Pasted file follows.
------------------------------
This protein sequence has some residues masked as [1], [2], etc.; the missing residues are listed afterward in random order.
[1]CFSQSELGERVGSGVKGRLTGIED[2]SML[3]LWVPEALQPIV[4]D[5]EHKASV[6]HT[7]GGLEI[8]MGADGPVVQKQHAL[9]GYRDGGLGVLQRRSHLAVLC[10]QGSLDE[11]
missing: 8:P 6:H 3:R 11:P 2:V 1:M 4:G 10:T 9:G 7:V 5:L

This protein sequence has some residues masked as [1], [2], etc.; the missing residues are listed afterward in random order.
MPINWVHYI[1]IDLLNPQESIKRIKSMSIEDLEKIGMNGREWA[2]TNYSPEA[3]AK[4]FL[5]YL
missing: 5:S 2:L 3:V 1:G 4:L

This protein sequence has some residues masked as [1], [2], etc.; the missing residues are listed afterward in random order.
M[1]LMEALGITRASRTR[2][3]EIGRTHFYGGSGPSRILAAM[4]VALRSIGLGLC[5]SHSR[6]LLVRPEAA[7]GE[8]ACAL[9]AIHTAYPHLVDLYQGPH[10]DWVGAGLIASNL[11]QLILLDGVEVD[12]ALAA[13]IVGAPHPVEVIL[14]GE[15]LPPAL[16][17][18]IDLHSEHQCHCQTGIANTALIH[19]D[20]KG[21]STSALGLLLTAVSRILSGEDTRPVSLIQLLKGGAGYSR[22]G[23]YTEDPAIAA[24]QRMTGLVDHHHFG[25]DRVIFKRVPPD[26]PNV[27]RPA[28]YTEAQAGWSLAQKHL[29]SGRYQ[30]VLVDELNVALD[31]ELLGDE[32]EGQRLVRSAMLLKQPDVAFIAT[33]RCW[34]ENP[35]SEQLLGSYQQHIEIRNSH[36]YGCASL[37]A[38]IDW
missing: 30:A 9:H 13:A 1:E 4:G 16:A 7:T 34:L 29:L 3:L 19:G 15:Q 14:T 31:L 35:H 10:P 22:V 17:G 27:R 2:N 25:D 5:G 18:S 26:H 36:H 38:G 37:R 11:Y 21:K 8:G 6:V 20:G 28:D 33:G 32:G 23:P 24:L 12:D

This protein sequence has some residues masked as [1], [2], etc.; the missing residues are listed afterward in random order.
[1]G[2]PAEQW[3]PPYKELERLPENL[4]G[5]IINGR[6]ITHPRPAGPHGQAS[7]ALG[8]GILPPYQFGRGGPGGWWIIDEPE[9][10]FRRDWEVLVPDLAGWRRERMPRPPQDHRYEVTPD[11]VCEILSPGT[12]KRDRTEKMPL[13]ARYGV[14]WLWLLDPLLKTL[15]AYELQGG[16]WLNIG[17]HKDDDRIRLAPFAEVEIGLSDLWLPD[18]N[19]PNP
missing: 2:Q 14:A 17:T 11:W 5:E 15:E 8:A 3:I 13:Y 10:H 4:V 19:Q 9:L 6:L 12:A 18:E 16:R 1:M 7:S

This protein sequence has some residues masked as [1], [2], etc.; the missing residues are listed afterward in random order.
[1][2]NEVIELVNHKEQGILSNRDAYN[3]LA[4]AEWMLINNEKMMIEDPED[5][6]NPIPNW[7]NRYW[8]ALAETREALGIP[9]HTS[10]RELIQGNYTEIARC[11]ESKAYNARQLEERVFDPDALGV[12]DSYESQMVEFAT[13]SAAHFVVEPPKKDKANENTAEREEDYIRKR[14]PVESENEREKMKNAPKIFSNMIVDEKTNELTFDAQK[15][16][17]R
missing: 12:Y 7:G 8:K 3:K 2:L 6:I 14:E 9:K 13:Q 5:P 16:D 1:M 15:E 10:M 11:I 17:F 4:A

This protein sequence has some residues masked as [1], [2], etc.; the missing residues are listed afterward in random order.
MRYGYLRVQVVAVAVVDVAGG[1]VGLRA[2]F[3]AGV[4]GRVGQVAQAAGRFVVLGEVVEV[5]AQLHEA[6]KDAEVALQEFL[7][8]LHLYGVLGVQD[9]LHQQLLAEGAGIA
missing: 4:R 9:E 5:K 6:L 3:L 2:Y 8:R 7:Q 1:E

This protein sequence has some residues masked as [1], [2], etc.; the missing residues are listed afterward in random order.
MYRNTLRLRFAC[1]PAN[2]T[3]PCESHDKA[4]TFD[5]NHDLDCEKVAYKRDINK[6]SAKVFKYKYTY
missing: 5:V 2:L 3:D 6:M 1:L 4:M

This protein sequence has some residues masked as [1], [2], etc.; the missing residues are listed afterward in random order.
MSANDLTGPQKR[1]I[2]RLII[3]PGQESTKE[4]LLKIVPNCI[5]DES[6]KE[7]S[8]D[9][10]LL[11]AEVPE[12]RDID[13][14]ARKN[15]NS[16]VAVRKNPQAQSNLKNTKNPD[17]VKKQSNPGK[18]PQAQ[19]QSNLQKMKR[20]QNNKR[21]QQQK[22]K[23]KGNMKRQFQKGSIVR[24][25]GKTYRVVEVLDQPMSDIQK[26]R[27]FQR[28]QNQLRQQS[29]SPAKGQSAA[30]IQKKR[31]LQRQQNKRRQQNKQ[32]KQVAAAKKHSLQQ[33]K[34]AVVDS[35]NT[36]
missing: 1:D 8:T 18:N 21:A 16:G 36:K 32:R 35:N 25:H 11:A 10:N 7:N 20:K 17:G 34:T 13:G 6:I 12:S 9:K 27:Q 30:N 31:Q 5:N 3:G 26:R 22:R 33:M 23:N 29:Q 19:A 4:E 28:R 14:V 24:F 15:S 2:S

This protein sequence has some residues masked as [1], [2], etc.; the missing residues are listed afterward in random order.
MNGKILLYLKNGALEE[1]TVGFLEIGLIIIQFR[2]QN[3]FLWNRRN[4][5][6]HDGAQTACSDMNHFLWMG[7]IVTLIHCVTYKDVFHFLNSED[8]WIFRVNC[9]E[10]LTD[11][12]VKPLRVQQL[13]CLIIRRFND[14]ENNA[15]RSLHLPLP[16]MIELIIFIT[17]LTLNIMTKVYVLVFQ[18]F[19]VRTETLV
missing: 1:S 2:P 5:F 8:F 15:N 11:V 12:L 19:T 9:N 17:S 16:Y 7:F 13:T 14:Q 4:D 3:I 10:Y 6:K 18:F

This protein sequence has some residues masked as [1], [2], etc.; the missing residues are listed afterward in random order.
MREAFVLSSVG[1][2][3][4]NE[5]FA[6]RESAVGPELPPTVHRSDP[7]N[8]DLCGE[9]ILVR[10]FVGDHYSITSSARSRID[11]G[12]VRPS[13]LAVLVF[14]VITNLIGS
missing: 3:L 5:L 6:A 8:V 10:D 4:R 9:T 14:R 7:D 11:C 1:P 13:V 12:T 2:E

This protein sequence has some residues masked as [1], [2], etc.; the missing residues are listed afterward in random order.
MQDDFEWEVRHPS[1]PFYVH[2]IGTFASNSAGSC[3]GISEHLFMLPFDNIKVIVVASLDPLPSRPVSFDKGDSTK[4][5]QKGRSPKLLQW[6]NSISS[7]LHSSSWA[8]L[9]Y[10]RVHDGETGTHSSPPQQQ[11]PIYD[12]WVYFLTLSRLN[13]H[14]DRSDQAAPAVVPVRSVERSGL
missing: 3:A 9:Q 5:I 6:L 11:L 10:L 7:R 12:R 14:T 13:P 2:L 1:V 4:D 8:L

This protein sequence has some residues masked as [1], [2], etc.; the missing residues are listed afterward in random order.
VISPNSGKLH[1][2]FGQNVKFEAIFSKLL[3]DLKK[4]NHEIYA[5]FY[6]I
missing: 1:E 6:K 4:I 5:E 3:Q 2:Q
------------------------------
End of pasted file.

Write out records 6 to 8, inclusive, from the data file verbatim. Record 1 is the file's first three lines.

This protein sequence has some residues masked as [1], [2], etc.; the missing residues are listed afterward in random order.
MRYGYLRVQVVAVAVVDVAGG[1]VGLRA[2]F[3]AGV[4]GRVGQVAQAAGRFVVLGEVVEV[5]AQLHEA[6]KDAEVALQEFL[7][8]LHLYGVLGVQD[9]LHQQLLAEGAGIA
missing: 4:R 9:E 5:K 6:L 3:L 2:Y 8:R 7:Q 1:E

This protein sequence has some residues masked as [1], [2], etc.; the missing residues are listed afterward in random order.
MYRNTLRLRFAC[1]PAN[2]T[3]PCESHDKA[4]TFD[5]NHDLDCEKVAYKRDINK[6]SAKVFKYKYTY
missing: 5:V 2:L 3:D 6:M 1:L 4:M

This protein sequence has some residues masked as [1], [2], etc.; the missing residues are listed afterward in random order.
MSANDLTGPQKR[1]I[2]RLII[3]PGQESTKE[4]LLKIVPNCI[5]DES[6]KE[7]S[8]D[9][10]LL[11]AEVPE[12]RDID[13][14]ARKN[15]NS[16]VAVRKNPQAQSNLKNTKNPD[17]VKKQSNPGK[18]PQAQ[19]QSNLQKMKR[20]QNNKR[21]QQQK[22]K[23]KGNMKRQFQKGSIVR[24][25]GKTYRVVEVLDQPMSDIQK[26]R[27]FQR[28]QNQLRQQS[29]SPAKGQSAA[30]IQKKR[31]LQRQQNKRRQQNKQ[32]KQVAAAKKHSLQQ[33]K[34]AVVDS[35]NT[36]
missing: 1:D 8:T 18:N 21:A 16:G 36:K 32:R 35:N 25:H 11:A 10:N 7:N 20:K 17:G 34:T 13:G 6:I 12:S 9:K 27:Q 30:N 31:Q 5:N 3:G 26:R 22:R 33:M 23:N 29:Q 19:A 4:E 28:R 14:V 24:F 15:S 2:S